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The goal is to develop a simple Facebook-connectivity app. It should consist of two screens.

  1. The first screen just contains a Facebook sign-in button. Upon clicking it the user should be authenticated with Facebook and the app should proceed to the...

  2. second screen, which should contain a nicely presented grid with thumbnails of all the friends of the logged-in user, along with their names.

Below is the rough sketch of the steps you will need to complete to develop this app. Of course you don't need to follow them tightly but doing so will provide you with guidance at every steps. Oh, and don't worry -- you won't be able to complete all steps in the alloted 1 hour... unless you're a serious code ninja.

The Reference card can be of great help to quickly get up-and-running with Opa.

Good luck!

P.S. If you want to get in touch with me write to: or give me a shout on Twitter: @akoprowski.


First screen

Let's first create the first static screen. For the Facebook sign-in button you can use this image: Facebook sign-in. You'll need to use a server that embeds it as part of the application resources: learn how to do that from the RefCard.

Set-up Facebook app

To connect with Facebook you need to first create a Facebook app that you will be connecting to. Go to to do that. Mark the Website tick and put there the URL at which you'll deploy the app. This is important. For security reasons Facebook will only redirect back to this URL. If you're going to deploy locally, just put localhost:8080 in that field. Note down the App ID and App secret as you'll need them in the next step.

Set-up Facebook authentication

You will need a bunch of Facebook libraries, so import them first.

import stdlib.apis.{facebook, facebook.auth, facebook.graph}

Now you need to create a record with Facebook.config -- you can fill it in using the data from the previous step. Both app_id and api_key should be the same and correspond to App ID in Facebook.

Now use the user_login_url function from the FbAuth module to get the URL to which to re-direct for Facebook authentication and put an anchor (<a>) with that URL on top of the Sign in with Facebook image. For this tutorial you can use an empty list of requested permissions and a re-direct to http://localhost:8080/connect (if you deploy locally).

Now upon clicking the image you should be authenticated in Facebook. When authentication is finished you will be redirected to http://localhost:8080/connect -- we'll handle this URL in the next step.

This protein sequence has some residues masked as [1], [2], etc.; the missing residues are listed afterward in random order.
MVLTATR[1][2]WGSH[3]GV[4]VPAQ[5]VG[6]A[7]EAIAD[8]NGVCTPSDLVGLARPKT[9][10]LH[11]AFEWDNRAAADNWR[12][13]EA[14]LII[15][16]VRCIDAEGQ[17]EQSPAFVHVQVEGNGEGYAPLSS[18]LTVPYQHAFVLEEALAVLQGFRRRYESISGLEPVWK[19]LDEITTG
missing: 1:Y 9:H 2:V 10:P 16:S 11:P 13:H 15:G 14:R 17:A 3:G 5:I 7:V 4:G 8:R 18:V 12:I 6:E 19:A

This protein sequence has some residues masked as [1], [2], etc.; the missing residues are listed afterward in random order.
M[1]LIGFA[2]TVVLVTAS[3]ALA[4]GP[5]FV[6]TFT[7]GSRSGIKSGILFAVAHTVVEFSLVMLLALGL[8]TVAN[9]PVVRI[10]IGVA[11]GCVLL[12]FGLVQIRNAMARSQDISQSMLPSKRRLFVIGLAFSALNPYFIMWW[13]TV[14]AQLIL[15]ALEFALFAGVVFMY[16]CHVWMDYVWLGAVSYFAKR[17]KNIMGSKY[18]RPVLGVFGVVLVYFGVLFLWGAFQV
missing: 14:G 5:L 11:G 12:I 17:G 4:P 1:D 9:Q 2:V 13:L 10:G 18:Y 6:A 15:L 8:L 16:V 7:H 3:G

Displaying logged-in user name

Ok, to handle more pages in your app you will need a { custom : ... } server along with an URL dispatcher. Such a dispatcher is a parser that takes an URL and produces a resource for it. If you're feeling adventurous then you can read some blog articles on parsing in Opa (start with the oldest and work your way backwards) and write this parser yourself. Otherwise here's how it could look like:

dispatcher = parser {
case "/connect?" data=(.*) -> Resource.html("Connected!", connect_page(Text.to_string(data)))
case .* -> Resource.html("Connect to FB", main())

which calls connect_page with Facebook token as an argument for the Facebook connection URL and the main page for all other requests. Both those functions should return HTML content of the page.

As a next step you need to convert the data page argument into a valid Facebook token, with the get_token_raw function.

Once you have a valid token you can get the user's name with the FbGraph.Read.object function, as follows:

FbGraph.Read.object("me", {FbGraph.Read.default_object with token: ...})

You will need to extract the data you want from the JSON object that you will get as response; to learn more about the format go an check the Facebook Graph API Explorer and Opa's JSON data-type.

Displaying the grid of friends

You can obtain user's friends in a similar way to getting user's name. Try it in the API explorer and do the same in Opa with:

FbGraph.Read.connection("me", "friends", token, FbGraph.default_paging)

Again you will need to do a bit of JSON magickery to get the data you need, but this time working with lists.

You can present the thumbnails for instance using Bootstrap's Thumbnails markup, put within an Bootstrap Alert window.

Storing configuration externally

So far we were storing Facebook configuration (App ID and key) in the source code of the application. You may have realized that this is not ideal, as we may want to distribute the sources of our app, but one should never disclose the secret key.

One solution is to store the configuration in application's database and initialize it via command line arguments.

If you've gotten that far you should congratulate yourself, as I don't think it's realistic to do all of the above in under 1h in a programming language one does not know (yet).

That also means that you probably need a challenge! So for this task I'm not going to provide much detail I'll just point you to the Database chapter in the manual and mention that you should be using the CommandLine module for processing command line arguments.